If there is one word that defines my activity in life, that would be “plan.” While I do enjoy things now, sometimes I make too many long-term goals, which turns into substantial worry and uneasiness in life. As you have seen in the recent posts dealing with educational qualms, there is nothing wrong with learning things unconventionally. And while I am more open minded than I used to be concerning plans, I still find myself preoccupied with the goal for a certain career and other future factors.
Well, the answer is simple: one day at a time! I brag about it more than I adhere to it. In Mat 6:34, Jesus said not to worry about tomorrow. And even tomorrow isn’t guaranteed, let alone next month, next year, etc. Yet I am so focused on coordinating future plans not for what they will be, but what they should be. College dreams are a top example.
The first textbook in the above row is the one currently for school use, which I currently use for my lone college class this semester in Psychology. The middle text is an aging (dating from 2002) but still amazing text dealing with cell biology, heavy both literally and figuratively. (It contains over 1600 pages!) That textbook, like most I obtain, is “just for fun.” And with enough prep from that and further knowledge of chemistry (especially organic), and the fact that both introductory and organic chemistry have good online texts, I’ll be ready for the right-hand book on plant physiology, which I have owned countless times, in different editions (one of which was a rental). This copy isn’t current either (also from 2002), but it sufficed for the price. And again, I intend it for mere pleasure reading. By the way, it hasn’t arrived yet; it’s still in the mail.
An out-of-print book from 1978 (which therefore makes it somewhat obsolete but still with some truth), entitled College on Your Own, reveals how you can rival college-level expertise in a number of fields, such as history, math, science, psychology, philosophy, economics, etc. While I enjoy classroom settings, I am equally apt at self-learning, wherein the latter may in fact may allow for more “personally relevant” applications and implications. As you may guess, the book equally advocates both degree completion (for career potential) and personal knowledge (just for the sake of it, which, as a Christian myself, can help expose God’s wonders in nature more intimately.)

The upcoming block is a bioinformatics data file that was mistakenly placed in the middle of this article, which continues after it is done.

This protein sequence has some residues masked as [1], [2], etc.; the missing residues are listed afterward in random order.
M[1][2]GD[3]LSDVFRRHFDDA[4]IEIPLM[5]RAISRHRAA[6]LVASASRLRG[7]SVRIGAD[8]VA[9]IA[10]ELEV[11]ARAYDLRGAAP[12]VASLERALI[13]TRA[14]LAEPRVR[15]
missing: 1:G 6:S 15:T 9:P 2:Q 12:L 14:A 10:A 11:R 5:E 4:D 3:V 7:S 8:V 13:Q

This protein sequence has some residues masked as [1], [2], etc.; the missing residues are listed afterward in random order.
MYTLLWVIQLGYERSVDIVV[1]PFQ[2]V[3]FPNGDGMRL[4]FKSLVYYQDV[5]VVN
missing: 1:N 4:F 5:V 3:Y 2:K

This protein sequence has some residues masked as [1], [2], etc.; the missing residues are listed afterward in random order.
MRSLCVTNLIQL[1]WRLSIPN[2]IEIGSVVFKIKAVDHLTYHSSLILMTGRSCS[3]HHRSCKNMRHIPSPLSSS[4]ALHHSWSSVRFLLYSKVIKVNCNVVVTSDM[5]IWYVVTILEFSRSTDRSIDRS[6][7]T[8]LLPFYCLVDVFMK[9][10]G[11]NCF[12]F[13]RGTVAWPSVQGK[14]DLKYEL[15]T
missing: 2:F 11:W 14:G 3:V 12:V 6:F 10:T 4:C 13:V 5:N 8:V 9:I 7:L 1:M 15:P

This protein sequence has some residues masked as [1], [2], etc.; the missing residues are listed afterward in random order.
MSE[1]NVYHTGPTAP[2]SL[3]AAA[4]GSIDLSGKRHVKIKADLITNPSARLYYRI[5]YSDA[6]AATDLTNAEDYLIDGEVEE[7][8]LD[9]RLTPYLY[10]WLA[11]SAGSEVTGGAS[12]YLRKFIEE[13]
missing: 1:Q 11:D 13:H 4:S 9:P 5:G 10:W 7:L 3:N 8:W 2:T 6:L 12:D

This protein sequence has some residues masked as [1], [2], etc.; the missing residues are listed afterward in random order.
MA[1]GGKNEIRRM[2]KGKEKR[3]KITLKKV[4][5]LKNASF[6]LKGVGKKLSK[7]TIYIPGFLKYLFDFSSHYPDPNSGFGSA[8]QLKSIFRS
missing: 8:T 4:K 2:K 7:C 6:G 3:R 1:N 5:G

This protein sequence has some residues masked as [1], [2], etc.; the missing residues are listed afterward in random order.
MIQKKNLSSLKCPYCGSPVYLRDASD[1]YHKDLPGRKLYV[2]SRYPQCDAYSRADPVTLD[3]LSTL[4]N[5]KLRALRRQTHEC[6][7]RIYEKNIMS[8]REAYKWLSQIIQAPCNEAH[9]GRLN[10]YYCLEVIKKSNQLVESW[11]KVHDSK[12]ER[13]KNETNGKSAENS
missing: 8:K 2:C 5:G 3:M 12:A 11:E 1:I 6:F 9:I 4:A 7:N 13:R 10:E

Finally, being Sunday as I type this portion, I thought I would it would be appropriate to include a summary of my church service’s sermon! It was out of Esther, a book known to be the only book In Scripture not to mention the name “God.” We all know about the fact we should take up our cross and follow Jesus, and do what is right even when it isn’t always fun. (In a nutshell, the Jews were about to be exterminated, and Esther (a Jew) takes the great risk of entering a potentially lethal situation, to protect the Jews. In a way, Jesus was the ultimate Esther, since, as God incarnate, while He was sinless, He became sin to absolve believers from their sin, in his Passion culminating in his death, followed by resurrection.) And this is an eternal sacrifice, not just the temporal one faced by Esther.
So for me, what does this mean, based on the “one day at a time” mantra? Well, God is sovereign and the people, places, and things in life he brings are all part of his grand scheme (cf. Rom 8:28). And they need not always be pleasant. You never know what’s going to happen next year, or even tomorrow (which isn’t guaranteed anyway). Thus, we should embrace what you can do now rather than worry or excessively plan the next steps.